Chris Harvey reviewed the ecological history of rockfish exploitation in Puget Sound. Rockfish bones have been found in middens dating back 1,500 years. Much of the fishing pressure on rockfish began after the Boldt decision in 1974, which required that harvests in Puget Sound be coequally managed by the State government and the Treaty Tribes of Washington. It's also been influenced by demographic trends and by the promotion of the fishery by State government. (Unfortunately, as covered in Wayne Palsson's talk, it wasn't until 1982 that scientists learned that rockfish were generally 2 to 3 times longer lived than they'd thought, which meant the existing population models were not accurate.) By the time management efforts were deemed necessary, the greatest harvests had already occurred. 

Anne Beaudreau discussed her work to reconstruct historical trends in rockfish abundance. The lack of data on historical populations of rockfish is a major barrier to developing sustainable fisheries. Beaudreau and colleagues interviewed 101 individuals ranging in age from 24 to 90 years to try to derive trends in the abundance of rockfish from 1940 to the present. Of particular interest was the evidence of "shifting baselines." To a statistically significant degree, each age group of respondents interpreted the conditions at the beginning of their awareness as "abundant" and saw declines from there, but what was "declining" to an older person was "abundant" to a younger person. 

Benthic Habitat Surveys/Rockfish Abundance Estimates Session

Gary Greene presented the Salish Sea sea floor mapping project, which has produced bathymetric and habitat maps of the San Juan Islands area. Rockfish prefer particular habitat types, and the multibeam echosounders used by Greene and his colleagues allows these potential habitat areas to be identified. (Other participants were very interested in having these maps for other areas in the Salish Sea.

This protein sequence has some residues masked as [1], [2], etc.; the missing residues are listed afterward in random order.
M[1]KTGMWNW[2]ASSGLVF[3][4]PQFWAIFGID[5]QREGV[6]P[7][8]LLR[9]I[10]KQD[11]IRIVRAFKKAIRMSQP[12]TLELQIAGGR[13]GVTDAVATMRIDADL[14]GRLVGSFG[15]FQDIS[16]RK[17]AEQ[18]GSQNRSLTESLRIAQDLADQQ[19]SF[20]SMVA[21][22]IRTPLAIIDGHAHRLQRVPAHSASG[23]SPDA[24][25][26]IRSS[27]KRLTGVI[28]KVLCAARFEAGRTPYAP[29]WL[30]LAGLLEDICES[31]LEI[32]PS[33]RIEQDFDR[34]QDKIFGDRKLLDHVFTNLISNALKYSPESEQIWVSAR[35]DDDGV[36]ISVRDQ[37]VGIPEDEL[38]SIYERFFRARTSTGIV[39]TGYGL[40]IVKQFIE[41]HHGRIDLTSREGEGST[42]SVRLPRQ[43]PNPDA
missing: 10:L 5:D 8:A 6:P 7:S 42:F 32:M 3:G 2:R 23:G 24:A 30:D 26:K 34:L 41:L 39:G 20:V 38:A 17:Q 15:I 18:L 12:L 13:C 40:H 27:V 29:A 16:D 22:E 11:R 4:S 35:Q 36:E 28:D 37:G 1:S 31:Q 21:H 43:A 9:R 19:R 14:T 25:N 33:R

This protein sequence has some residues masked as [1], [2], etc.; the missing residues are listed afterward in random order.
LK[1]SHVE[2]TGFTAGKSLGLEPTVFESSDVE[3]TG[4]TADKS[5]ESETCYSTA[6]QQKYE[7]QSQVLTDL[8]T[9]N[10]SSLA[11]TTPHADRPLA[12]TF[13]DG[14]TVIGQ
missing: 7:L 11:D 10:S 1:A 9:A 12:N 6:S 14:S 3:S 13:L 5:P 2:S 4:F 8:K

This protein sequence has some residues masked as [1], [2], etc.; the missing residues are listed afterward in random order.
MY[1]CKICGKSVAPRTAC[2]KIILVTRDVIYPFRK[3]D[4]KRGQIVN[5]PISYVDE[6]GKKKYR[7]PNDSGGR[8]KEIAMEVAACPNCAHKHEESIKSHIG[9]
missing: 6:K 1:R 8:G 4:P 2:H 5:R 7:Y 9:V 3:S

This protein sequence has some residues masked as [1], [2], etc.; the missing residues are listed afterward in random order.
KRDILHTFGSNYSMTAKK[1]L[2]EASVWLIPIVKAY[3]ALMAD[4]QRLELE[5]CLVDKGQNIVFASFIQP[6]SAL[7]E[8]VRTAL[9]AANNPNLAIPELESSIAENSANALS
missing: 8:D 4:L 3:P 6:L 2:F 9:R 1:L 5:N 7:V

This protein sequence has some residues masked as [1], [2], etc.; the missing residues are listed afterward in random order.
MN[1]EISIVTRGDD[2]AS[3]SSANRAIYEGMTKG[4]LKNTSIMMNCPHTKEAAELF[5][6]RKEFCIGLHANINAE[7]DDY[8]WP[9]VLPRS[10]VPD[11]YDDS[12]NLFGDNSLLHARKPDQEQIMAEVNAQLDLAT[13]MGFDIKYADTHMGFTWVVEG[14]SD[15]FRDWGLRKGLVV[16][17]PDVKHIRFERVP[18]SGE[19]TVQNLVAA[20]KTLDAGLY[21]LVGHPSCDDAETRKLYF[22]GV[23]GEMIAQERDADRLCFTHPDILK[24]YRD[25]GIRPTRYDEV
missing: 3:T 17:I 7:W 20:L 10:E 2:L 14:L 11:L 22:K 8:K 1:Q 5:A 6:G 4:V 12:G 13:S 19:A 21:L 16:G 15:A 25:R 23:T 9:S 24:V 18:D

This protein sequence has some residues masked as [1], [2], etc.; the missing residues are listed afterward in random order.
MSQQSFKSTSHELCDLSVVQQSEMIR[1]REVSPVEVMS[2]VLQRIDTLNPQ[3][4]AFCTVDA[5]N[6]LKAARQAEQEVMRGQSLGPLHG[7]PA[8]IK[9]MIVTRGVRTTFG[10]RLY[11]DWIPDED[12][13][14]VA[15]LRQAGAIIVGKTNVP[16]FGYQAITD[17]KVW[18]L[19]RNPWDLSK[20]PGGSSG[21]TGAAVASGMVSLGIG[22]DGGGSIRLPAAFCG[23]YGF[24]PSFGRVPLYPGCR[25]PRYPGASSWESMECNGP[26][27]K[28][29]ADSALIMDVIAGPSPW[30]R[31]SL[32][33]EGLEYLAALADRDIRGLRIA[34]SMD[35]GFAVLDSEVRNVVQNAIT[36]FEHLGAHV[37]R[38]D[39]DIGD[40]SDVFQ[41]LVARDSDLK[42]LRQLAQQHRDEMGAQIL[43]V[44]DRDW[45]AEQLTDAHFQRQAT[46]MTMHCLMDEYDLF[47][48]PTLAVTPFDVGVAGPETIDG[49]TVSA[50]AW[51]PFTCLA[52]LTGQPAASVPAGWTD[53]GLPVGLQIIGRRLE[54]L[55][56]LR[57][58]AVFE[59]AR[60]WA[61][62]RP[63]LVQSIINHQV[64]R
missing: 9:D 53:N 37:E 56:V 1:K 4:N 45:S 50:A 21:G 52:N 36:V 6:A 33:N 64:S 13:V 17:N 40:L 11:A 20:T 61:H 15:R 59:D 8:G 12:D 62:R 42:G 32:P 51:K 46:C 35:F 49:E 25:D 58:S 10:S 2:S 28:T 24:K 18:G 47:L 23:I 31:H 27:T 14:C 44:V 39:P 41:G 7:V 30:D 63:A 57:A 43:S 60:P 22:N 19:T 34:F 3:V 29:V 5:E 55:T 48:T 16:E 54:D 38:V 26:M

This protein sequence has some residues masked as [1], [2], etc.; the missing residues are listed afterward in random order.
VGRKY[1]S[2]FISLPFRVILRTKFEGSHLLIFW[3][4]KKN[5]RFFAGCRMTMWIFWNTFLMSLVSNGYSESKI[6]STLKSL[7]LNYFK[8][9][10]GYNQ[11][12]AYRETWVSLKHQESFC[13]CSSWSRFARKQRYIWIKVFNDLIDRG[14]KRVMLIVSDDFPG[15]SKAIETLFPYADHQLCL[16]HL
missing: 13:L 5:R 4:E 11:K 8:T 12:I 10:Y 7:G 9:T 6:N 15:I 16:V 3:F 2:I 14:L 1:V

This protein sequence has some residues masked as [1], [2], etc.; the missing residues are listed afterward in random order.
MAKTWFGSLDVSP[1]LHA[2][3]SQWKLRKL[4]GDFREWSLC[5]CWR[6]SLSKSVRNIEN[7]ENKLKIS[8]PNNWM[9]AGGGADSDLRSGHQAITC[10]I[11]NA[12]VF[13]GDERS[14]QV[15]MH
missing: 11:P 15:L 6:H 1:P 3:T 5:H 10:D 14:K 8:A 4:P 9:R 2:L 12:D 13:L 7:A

Bob Pacunski spoke on work to use non-lethal methods to survey rockfish populations. Traditional trawl or long-line sampling results in fish mortality, but using a small remotely-operated vehicle has been shown to be effective at providing population surveys. 

Stressors Session

Joan Drinkwin of the Northwest Straits Foundation spoke on the threat posed to rockfish by derelict fishing gear, including both nets and traps. The Northwest Straits Initiative has removed 3,860 nets from Puget Sound, all at less than 105 feet deep. There are 950 shallow-water nets still in the water, and at least 70 in deeper water. Based on studies of net mortality by the SeaDoc Society, approximately 1,600 rockfish per year are captured and killed in derelict nets each year in the United States portion of the Salish Sea. 


...More coming soon...

2011 Forage Fish Needs Assessment Workshop

In January 2011, SeaDoc and the Northwest Straits Commission facilitated a meeting of 25 scientists and managers working on forage fish issues on both sides of the US/Canada border. Forage fish are the small, energy-dense schooling fishes that feed other fish, birds and mammals in the Salish Sea. Some of these species that depend on forage fish are federally listed as endangered or threatened on one or both sides of the border. Unfortunately, there are major gaps in what we know about these important species.